I really enjoy all the colours, but I guess a favourite combination at the moment is something tropical like salmon pink, fresh yellow, minty green and a dash of bright orange.

How did you discover screen-printing?
While studying Fine Art one of the modules I took was screen printing. Although I found it interesting I couldn’t quite see how it would serve my art practice because at the time I was working with soft sculpture and installation work. It was much much later when I was teaching art classes for children that I came back to screen printing. While introducing the techniques to them I went to a print-making studio in Aberdeen to refresh my memory and printed my first tea towel.

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Are there any periods, artists or illustrators that particularly influence your work?
I particularly enjoy the naive work of Henri Rousseau, the beautiful flower paintings of Georgia O’Keefe and bright work of Henri Mattisse. I’m currently enjoying the work of Emily Boyd, Stephanie Cole, Freya Momomoses, Molly Jacques, Andy Smith and Kate Sutton. I also like to look at other artists working in different craft mediums like Brendan and Ruth from I am Acrylic, Donna Wilson‘s quirky soft critters and Jes Liberty’s clay head pots. I also recently found the Instagram feed of Swallows & Damsons and fell in love with how Anna Potter works with flowers. I think what influences me most is seeing someone doing something they love and getting on with it – that encourages me in my career to keep going and producing something I love.

Where else do you look for inspiration?
I find I tend to soak up a lot of things from many different influences – reading books, going to car boot sales, walking the coastal paths, watching the tide, having a good mug of Earl Grey tea, spending time with my husband or a close friend, exploring new places, eating a delicious meal, watching a movie, discussing faith, these are just some of the places I look for inspiration! I also spend a couple of hours a week going for a run through the fields and meadows surrounding us and find that’s an important time to refresh and re-invigorate my senses.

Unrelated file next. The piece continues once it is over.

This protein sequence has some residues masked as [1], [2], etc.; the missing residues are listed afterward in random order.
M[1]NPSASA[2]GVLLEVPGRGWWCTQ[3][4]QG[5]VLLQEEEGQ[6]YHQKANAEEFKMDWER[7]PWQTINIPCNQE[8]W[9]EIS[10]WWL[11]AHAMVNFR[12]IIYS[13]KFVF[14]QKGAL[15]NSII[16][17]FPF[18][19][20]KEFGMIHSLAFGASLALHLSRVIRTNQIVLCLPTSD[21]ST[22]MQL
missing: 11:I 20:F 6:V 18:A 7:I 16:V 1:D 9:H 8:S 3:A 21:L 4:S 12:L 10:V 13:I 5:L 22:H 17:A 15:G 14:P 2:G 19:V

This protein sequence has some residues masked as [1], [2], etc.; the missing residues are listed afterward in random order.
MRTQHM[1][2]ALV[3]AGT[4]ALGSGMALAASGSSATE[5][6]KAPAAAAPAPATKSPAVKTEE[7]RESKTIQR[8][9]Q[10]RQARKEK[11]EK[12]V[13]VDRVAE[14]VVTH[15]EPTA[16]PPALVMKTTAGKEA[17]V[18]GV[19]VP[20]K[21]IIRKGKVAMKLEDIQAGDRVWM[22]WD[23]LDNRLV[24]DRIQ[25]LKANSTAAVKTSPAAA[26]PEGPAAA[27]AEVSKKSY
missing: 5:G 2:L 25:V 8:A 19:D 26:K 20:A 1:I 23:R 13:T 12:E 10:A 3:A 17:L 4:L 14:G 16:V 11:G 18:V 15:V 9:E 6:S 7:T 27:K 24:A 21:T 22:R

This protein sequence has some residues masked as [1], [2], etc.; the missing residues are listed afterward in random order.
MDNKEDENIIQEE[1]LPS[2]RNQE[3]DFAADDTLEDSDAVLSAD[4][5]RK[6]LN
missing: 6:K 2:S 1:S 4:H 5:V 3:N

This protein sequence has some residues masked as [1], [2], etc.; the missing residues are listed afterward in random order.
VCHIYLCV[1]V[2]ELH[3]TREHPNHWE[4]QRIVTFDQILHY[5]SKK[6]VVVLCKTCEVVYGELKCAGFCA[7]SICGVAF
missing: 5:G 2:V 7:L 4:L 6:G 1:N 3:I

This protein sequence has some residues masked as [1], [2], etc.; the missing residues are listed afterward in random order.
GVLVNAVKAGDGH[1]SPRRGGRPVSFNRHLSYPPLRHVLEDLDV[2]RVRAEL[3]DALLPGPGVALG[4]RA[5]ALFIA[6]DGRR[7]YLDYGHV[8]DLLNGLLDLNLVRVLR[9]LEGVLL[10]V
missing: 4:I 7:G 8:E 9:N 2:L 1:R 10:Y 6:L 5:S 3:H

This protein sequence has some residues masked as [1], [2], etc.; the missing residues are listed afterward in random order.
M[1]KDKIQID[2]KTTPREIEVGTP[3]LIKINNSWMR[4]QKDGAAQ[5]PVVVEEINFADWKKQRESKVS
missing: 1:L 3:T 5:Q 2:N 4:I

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How do you start a piece?
I usually have a notepad that I keep somewhere close by and any ideas for products or designs I sketch down. I then go through them, honing and filtering out the ones I want to take further. I work on the design until it’s ready to scan in and vectorise, print on to acetate and burn on to a screen.

Can you describe your workspace or studio?
I split my time between the garage and a converted second bedroom.The garage is where I do all my print and sewing work. It holds all my materials, supplies and printing equipment. The inside space houses my computer, printer, scanner, paper supplies – that’s where I do the majority of my design, photography, packaging and digital work.

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What three tools could you not live without?
This is such a tricky question… especially with all the technology that we have to help us. But I’ve decided to keep it to the Three Ps: pen, paper and paint.

What does the future hold for Mellybee?
Hopefully for the brand to continue to grow and produce new and fresh designs. I know at some point I will need to work out how I balance the making side with keeping up with demand for stock, as screen printing is such a physical and time consuming medium to work in.

What’s the best thing about being a designer/maker?
Having the freedom to try something new!

Shop Mellybee on Folksy

Print an Ice-Lolly Tote Bag with Mel’s DIY tutorial